Leicester Square is a dizzying place, churning with crowds and buzzing with neon. As with its New York cousin, Times Square, oddballs here are no real oddity, strangers no strange sight. But two weeks ago, this central London spot had a peculiar feel indeed. Little boys donned cloaks. Girls waved wands. Parents twittered like children. Everyone was off to see The Wizard. Harry Potter had arrived.
”We got our tickets four weeks ago, and now we’re first on line!” gushed Dee Gibbs, with her son Jonathan, 13. Farther back, 12-year-old Londoner Ava Szajna-Hopkins bounced on her toes, peering inside the theater where the movie she’d been waiting two years for would unspool. Grad student Michal Lawe surveyed the scene: ”The sad thing is that I came from Paris to see this. All the way from Paris!”
If you asked most filmgoers last week, they’d say any journey was worth it. Warner Bros. (a division of EW parent company AOL Time Warner) worked most of the world into a drooling frenzy over Harry Potter and the Sorcerer’s Stone. Not exactly a tricky task, but experts were still floored when the film opened on almost 25 percent of North American screens and shattered records. All of them.
Best opening day? Broken. Best single day? Done, first on Friday and again on Saturday. The Lost World: Jurassic Park’s all-time three-day weekend of $72.1 mil? Wiped out after an owl dropped $90.3 million at Warner’s door.
”I was doing projections and historical comparisons,” says Tom Borys of box office tracking firm ACNielsen EDI, ”when I realized, there aren’t any historical comparisons.”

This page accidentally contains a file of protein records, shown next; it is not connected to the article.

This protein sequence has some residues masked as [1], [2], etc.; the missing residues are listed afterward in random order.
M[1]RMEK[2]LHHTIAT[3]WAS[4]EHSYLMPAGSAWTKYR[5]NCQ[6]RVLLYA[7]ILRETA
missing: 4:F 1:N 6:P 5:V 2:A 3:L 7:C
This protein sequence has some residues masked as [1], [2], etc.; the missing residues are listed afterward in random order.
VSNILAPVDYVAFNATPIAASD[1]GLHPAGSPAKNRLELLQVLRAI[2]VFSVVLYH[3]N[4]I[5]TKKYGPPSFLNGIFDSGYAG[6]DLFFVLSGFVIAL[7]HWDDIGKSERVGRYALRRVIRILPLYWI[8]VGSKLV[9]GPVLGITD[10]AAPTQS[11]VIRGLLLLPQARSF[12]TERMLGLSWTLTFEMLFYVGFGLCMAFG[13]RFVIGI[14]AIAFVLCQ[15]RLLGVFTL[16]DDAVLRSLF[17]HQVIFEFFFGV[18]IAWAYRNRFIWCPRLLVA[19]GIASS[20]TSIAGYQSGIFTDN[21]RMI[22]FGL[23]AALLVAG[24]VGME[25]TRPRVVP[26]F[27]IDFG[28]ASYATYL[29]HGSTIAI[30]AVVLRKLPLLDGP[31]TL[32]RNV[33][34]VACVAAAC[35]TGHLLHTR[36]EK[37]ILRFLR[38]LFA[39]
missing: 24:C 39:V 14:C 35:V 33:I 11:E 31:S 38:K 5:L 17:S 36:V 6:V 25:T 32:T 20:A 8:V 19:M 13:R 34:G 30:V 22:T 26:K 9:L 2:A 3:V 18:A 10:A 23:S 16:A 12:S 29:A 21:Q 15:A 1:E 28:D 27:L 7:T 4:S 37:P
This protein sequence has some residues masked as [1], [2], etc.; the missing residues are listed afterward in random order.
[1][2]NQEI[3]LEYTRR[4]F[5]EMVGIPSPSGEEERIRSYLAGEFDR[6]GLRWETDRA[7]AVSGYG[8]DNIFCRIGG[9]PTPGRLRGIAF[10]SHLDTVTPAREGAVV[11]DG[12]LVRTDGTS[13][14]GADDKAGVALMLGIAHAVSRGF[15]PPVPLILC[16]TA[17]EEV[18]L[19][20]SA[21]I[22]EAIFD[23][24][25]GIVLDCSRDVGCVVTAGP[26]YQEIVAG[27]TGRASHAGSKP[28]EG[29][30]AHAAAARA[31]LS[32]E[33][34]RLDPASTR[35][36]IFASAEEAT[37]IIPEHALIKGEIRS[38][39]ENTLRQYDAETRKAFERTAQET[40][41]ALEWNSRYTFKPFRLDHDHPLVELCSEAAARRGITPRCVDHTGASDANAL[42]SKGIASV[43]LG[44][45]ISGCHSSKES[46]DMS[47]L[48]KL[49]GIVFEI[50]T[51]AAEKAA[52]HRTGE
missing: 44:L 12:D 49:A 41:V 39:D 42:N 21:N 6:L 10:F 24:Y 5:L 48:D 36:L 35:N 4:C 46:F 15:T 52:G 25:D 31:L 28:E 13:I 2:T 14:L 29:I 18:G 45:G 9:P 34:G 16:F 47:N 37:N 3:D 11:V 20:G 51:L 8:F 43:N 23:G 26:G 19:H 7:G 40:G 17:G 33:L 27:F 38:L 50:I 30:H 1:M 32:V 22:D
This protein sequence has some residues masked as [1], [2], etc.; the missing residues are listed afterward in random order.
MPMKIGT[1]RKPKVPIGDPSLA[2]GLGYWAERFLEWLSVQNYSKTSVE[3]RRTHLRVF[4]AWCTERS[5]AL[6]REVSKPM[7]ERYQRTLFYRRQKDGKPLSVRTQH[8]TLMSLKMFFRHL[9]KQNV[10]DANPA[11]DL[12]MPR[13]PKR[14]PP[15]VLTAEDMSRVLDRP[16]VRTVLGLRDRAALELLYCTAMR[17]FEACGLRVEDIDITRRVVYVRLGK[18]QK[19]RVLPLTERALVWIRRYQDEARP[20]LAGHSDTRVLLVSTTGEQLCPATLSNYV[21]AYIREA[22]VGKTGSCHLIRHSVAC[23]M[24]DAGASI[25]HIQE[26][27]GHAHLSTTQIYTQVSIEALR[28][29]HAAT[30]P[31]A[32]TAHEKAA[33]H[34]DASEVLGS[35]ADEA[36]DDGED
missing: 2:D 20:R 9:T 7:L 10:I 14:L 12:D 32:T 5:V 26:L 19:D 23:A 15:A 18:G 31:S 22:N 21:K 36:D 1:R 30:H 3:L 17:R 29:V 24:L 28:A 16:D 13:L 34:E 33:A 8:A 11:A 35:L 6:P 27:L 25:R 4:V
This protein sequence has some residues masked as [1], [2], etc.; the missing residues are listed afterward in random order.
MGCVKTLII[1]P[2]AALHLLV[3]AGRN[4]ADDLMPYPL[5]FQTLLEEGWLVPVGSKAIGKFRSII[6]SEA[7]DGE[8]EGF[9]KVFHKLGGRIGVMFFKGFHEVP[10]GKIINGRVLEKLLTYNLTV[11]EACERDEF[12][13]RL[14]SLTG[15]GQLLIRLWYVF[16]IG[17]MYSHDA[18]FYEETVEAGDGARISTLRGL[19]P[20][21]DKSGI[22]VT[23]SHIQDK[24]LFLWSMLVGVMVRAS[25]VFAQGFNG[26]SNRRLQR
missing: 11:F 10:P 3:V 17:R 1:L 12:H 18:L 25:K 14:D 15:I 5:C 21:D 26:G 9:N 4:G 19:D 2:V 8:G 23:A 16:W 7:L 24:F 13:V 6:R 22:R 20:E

The verdict from critics may have ranged from a Roger Ebert rave to a New York Times smackdown, but the most important audience, children, loved it. ”I just wanted to see Harry in action,” said Joshua Simmons, 11, of Brooklyn. ”The special effects were cool,” said Quentin Rawley, 9, of Boston. ”I can’t wait for the next movie.” And most adults are nodding in happy approval as well. ”There was a truncated dragon sequence, but it was effective,” says Sigourney Weaver, who attended an early showing. ”I’m looking forward to the others already.”
Potter had help on the way to the record books—it opened in more theaters (3,672) with more prints (around 8,200) than any other film in history—yet lines wound around blocks. ”You wait so long, it gets surreal,” says Chris Bergoch, 28, who showed up at a Manhattan theater seven hours early for a midnight showing. Such was the anticipation that on opening day, CNN warned parents not to buy snowy owls (they’re rather fierce). In Los Angeles, school buses were spotted outside theaters. Even rival studios tipped their wizards’ caps: Disney released a new trailer for Monsters, Inc. that ran in front of Potter in some theaters, gently reminding folks that Mike and Sulley were playing next door. Some are even talking of the film’s breaking Titanic’s all-time box office record, which stands at $600 million domestically and $1.8 billion worldwide.